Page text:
Visa Programs that Can Help Employers with Labor Shortages

What Employers Need to Know About an H-1B Visa

American employers are facing possibly the greatest labor crisis of our time, with more job openings than there are willing and able workers to fill them. Many employers cite this shortage of workers as the single greatest obstacle between them and recovering from the damage inflicted by the pandemic. This has led many to look to foreign labor and the H-1B visa program in particular for help in filling out their workforce, but this is not the only visa available to help with labor shortfalls. When local talent is not available, looking to these may be the best option for quickly onboarding workers. Here is a breakdown of the nonimmigrant visa programs employers should be familiar with.

Treaty Trader (E-1) and Treaty Investor (E-2) Visas

These visas assist with the ability to perform trade and investment between the U.S. and countries that have entered into a Treaty of Friendship, Commerce, and Navigation (FCN) or a Bilateral Investment Treaty (BIT) with the U.S. What these treaties do is allow companies that have a significant foreign ownership transfer prospective workers of the same nationality as the majority owners to the U.S.

These visas offer considerable advantages when they are a possible option as there are no quotas on how many can be issued in a year. Plus, there are no limits on extensions, and the worker may be able to file an immigrant visa petition should they choose to remain permanently.

Temporary Workers H2A and H-2B Visas

These visa programs allow employers to bring workers to the U.S. for temporary labor needs. H-2A visas are for agricultural employment and are regularly used by agricultural producers for seasonal work. H-2B visas are for all other industries and similarly limit the term of employment.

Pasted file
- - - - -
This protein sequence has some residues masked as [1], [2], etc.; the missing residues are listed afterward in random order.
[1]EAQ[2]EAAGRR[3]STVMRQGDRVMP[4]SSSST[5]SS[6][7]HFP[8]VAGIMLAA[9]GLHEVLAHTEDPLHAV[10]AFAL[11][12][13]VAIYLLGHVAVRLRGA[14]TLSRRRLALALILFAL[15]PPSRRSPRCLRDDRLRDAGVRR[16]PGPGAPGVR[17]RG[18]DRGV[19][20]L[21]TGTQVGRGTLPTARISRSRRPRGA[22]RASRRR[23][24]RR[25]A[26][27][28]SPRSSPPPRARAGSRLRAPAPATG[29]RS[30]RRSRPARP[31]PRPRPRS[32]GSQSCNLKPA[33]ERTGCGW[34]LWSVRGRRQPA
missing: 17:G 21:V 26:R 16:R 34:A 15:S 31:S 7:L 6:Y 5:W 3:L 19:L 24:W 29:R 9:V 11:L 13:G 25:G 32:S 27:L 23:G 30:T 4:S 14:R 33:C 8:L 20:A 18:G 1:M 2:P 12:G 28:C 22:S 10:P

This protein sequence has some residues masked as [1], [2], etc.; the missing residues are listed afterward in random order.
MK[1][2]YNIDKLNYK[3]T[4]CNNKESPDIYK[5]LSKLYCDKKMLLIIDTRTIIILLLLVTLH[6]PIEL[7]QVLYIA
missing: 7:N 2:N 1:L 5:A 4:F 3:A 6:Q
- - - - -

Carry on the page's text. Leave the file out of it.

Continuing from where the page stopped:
Both of these types of visas impose strict requirements on prevailing wages and recruitment to ensure that American workers do not suffer as a result of foreign recruitment. Before this visa is granted, employers must obtain a temporary employment certification from the Department of Labor (DOL) that shows the company has attempted to recruit domestic workers but was unable to find enough. Further, there are strict annual quotas on the number of H-2 visas that will be granted, and these have a limited length of stay which will be determined by the DOL.

Intracompany Transferees L-1A and L-1B Visas

These visas permit U.S businesses to bring employees from their overseas locations to the U.S. However, these are limited to managerial or executive employees for the L-1A visa or specialized knowledge employees for the L-1B visa. An employee must have worked for the employer for at least a year for a qualifying entity.

What makes this designation particularly useful for employers is that a company can apply with the Department of Homeland Security for a blanket designation for its corporate relationships, which will allow it to avoid filing for individual petitions. Instead, employees can directly request a visa from U.S. consulates.

T.N. Nafta Visas

These visas were created by the North American Free Trade Agreement to allow for ease of mobility for workers between the U.S., Mexico, and Canada. With these visas, workers may be recruited from either Canada or Mexico for a variety of professional positions listed in the U.S.-Mexico-Canada Agreement on a temporary basis. The foreign national simply must have a job offer and relevant education or experience for the position to apply. There are no quotas or requirements for permission from the USCIS, and these visas last in three-year increments with no limit on extensions.

Special Considerations

Recruitment of foreign nationals can solve many difficulties employers have faced in meeting labor requirements. However, it is important to keep in mind that there are more complexities in hiring these workers, most notably in complying with Form I-9 requirements. Documentation requirements can quickly become confusing, and reverification must be performed periodically depending upon the work authorization of the employee. One thing that can help is an I-9 management tool. This can take all of the guesswork out of completing the I-9 and guide employers every step of the way to ensure your workforce remains in compliance with federal regulations.